Aerial Photography and Visualisation for Built Heritage - PhD Portfolio by Kieran Baxter
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Monday, 14 November 2011

Alan Sorrel - How Traditional Interpretative Illustration Can Relate to Digital Visualisation

A landmark figure in archaeological interpretation, Alan Sorrel (1904 – 1974) produced many well cirulated paintings and drawings depicting British historical sites reconstructed. Of particular interest to my project are two illustrations of Jarshof, one depicting the iron age broch and village, one showing the later Norse settlements with the ruined broch just visible in the background.

Sorrel's illustrations are striking not just for their attention to detail but also for their consideration of mood and atmosphere. It is perhaps this sense of drama which has seen his work cited as a source of inspiration for both archaeologists and laypersons to the field. He gives the impression of a living site, a feeling I would like to instill in my own work.

It is clear that the reconstructed details are informed by the best opinions of archaeologists of the time. For example his drawing of Clickhimin Broch shows the 'lean-to' roof structure as interpreted by John Hammilton who excavated the site, along with Jarshof, in the early 1950's. Opinions change however and it is now considered more likely that the broch roof structures where more in line with roundhouse traditions (Armit, 2003).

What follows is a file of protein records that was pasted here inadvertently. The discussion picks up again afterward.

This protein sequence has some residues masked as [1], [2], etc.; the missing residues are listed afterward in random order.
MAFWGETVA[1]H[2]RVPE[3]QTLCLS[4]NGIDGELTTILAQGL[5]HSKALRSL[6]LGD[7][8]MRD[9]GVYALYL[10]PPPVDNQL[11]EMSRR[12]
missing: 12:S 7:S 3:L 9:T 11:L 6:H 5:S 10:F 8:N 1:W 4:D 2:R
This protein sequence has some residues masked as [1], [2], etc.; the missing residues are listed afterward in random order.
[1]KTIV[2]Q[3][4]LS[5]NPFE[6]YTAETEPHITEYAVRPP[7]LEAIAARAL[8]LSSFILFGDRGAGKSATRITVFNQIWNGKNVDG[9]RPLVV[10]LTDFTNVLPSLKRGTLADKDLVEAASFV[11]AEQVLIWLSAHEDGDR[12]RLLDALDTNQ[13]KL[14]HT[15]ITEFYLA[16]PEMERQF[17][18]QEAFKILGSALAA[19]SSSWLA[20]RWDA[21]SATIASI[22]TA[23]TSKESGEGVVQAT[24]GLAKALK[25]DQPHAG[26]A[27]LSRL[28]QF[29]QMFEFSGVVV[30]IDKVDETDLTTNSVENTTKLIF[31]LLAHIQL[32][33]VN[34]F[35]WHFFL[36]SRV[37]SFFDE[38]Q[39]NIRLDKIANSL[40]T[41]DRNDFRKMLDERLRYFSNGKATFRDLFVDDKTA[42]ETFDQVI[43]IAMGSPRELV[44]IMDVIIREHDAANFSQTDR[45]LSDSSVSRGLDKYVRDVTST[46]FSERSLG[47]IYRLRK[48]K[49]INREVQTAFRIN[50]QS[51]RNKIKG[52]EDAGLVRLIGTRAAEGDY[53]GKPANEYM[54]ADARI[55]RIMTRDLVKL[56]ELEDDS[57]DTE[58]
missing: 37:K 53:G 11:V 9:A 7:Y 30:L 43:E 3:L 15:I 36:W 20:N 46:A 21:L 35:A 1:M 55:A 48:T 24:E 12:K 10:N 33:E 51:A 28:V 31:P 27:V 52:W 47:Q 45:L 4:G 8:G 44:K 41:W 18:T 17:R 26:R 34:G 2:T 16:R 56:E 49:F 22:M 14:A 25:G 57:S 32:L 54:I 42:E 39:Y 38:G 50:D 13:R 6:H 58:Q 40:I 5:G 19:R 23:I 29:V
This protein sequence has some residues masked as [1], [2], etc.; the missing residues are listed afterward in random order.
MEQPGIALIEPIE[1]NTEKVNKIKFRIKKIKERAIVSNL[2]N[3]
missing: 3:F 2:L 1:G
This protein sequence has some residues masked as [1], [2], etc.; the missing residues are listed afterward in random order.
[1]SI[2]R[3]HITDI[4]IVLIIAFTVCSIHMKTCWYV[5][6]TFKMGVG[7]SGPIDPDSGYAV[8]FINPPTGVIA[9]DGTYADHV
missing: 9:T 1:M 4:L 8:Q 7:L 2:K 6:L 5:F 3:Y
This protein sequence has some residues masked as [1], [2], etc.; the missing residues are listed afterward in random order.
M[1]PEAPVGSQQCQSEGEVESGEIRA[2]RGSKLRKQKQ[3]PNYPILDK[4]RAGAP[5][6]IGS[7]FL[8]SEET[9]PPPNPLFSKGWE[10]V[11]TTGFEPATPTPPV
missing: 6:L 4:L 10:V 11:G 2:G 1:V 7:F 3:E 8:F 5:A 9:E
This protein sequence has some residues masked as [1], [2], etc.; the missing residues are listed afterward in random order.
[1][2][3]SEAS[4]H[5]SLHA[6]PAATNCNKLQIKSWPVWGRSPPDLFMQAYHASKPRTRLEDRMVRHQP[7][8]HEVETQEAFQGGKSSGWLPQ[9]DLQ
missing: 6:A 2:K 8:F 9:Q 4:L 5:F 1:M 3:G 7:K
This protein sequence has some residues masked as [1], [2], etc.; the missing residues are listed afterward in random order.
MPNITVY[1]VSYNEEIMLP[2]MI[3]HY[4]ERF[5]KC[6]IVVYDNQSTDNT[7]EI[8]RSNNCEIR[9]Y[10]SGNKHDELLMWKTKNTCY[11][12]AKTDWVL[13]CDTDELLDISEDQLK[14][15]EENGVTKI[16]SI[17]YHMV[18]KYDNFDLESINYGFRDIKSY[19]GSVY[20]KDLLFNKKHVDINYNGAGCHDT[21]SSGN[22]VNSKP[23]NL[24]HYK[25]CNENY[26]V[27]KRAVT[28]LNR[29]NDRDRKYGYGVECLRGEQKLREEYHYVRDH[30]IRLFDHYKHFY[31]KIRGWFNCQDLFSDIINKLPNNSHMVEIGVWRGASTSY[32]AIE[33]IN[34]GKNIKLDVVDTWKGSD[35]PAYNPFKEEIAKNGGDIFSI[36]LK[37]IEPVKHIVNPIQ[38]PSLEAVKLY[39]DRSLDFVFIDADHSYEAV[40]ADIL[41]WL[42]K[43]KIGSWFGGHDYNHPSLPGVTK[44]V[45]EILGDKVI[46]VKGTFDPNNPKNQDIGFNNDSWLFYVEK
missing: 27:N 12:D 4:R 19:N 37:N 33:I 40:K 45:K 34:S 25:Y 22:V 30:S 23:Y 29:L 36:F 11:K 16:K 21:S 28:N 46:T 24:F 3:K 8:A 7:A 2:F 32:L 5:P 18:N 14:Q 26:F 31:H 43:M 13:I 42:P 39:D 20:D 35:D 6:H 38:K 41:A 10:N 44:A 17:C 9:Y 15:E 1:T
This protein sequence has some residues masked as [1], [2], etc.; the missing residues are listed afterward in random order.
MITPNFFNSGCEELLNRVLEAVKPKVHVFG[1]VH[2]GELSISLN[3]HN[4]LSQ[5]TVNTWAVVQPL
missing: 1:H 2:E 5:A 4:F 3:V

Sorrel's reconstruction of Jarshof broch seems to be modeled fairly closely on the completed specimen of Mousa, a similar approach to the superimposition I intend to use for my interpretive film.

Another striking similarity to the kind of work I have been looking at is the angle of view. Although a spatial analysis would be fruitless in such a drawing, if we assume the broch is based on the 13m Mousa then the position of the horizon would put the 'camera' at around 15m height above ground. This is a low altitude aerial angle, only achievable in photography by kite, balloon etc.

In sorrel's work this is the rule and not the exception. Almost all of his reconstruction illustrations are made from low altitude aerial angles - high enough to lay out the site and expose the overall shape of it's components while low enough to retain a wide angle perspective and a sense of intimacy with the figures in the scene.

This parallel is encouraging for my own work and raises questions of how Sorrel derived these views, what reference he used and how much was down to imagination. These questions I intend to put to the Alan Sorrel Research Project, a collective who are studying his work and the memories of those who knew him.

Armit, I., Towers in the North, 2003, Gloucestershire: The History Press.

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